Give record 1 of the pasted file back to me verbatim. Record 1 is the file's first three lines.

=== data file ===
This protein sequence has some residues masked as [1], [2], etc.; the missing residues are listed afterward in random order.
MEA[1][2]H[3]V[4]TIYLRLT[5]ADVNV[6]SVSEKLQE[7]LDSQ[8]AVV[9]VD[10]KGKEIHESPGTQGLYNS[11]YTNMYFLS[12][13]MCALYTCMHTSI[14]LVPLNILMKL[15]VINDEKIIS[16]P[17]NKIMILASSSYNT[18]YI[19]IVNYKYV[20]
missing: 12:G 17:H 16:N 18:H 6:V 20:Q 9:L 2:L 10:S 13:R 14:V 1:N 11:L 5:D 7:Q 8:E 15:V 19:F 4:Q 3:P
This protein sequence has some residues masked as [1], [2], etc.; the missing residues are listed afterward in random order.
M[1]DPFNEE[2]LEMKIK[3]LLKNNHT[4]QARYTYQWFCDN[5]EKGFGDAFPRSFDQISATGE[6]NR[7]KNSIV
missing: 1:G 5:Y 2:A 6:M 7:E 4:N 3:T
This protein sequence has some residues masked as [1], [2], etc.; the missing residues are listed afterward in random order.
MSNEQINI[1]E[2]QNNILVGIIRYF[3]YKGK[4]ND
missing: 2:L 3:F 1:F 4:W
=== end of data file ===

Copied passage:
This protein sequence has some residues masked as [1], [2], etc.; the missing residues are listed afterward in random order.
MEA[1][2]H[3]V[4]TIYLRLT[5]ADVNV[6]SVSEKLQE[7]LDSQ[8]AVV[9]VD[10]KGKEIHESPGTQGLYNS[11]YTNMYFLS[12][13]MCALYTCMHTSI[14]LVPLNILMKL[15]VINDEKIIS[16]P[17]NKIMILASSSYNT[18]YI[19]IVNYKYV[20]
missing: 12:G 17:H 16:N 18:H 6:V 20:Q 9:L 2:L 10:S 13:R 14:V 1:N 11:L 5:D 7:Q 8:E 15:V 19:F 4:Q 3:P